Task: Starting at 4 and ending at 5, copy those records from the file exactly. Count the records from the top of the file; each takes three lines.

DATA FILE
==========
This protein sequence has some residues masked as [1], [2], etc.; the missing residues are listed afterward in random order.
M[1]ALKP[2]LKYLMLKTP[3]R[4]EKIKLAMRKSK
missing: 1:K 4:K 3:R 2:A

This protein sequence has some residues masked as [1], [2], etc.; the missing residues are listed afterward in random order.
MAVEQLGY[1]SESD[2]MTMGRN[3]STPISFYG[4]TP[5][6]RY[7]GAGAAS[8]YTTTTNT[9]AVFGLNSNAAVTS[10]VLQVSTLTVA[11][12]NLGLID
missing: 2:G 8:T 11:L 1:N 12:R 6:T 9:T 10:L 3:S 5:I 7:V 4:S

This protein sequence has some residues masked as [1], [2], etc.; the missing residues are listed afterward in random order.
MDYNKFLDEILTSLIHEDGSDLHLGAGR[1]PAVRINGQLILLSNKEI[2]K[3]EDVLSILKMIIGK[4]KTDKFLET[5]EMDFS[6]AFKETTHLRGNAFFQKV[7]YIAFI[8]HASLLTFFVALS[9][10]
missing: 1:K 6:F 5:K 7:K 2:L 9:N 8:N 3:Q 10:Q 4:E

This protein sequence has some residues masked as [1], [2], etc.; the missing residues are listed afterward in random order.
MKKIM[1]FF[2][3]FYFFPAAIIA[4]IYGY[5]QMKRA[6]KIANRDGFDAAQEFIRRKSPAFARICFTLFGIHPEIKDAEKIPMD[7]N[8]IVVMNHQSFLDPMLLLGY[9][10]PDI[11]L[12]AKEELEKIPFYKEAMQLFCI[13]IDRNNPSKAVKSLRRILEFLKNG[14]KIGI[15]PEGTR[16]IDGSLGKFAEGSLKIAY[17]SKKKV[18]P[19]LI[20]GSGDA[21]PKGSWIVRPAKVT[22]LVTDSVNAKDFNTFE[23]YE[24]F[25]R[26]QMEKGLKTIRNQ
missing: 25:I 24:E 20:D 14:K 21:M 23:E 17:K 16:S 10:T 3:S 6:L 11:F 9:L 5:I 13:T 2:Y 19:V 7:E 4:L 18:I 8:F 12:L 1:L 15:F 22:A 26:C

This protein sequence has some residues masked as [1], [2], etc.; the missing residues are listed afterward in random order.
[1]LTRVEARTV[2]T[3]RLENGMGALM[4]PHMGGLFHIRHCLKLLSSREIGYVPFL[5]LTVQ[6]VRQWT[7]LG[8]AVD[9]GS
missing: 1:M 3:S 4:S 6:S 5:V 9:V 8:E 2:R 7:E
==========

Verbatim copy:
This protein sequence has some residues masked as [1], [2], etc.; the missing residues are listed afterward in random order.
MKKIM[1]FF[2][3]FYFFPAAIIA[4]IYGY[5]QMKRA[6]KIANRDGFDAAQEFIRRKSPAFARICFTLFGIHPEIKDAEKIPMD[7]N[8]IVVMNHQSFLDPMLLLGY[9][10]PDI[11]L[12]AKEELEKIPFYKEAMQLFCI[13]IDRNNPSKAVKSLRRILEFLKNG[14]KIGI[15]PEGTR[16]IDGSLGKFAEGSLKIAY[17]SKKKV[18]P[19]LI[20]GSGDA[21]PKGSWIVRPAKVT[22]LVTDSVNAKDFNTFE[23]YE[24]F[25]R[26]QMEKGLKTIRNQ
missing: 25:I 24:E 20:D 14:K 21:M 23:E 17:K 16:S 10:T 3:S 6:L 11:F 9:L 5:I 13:T 2:Y 19:V 7:E 4:L 18:I 8:F 12:L 1:L 15:F 22:A 26:C

This protein sequence has some residues masked as [1], [2], etc.; the missing residues are listed afterward in random order.
[1]LTRVEARTV[2]T[3]RLENGMGALM[4]PHMGGLFHIRHCLKLLSSREIGYVPFL[5]LTVQ[6]VRQWT[7]LG[8]AVD[9]GS
missing: 1:M 3:S 4:S 6:S 5:V 9:V 8:E 2:R 7:E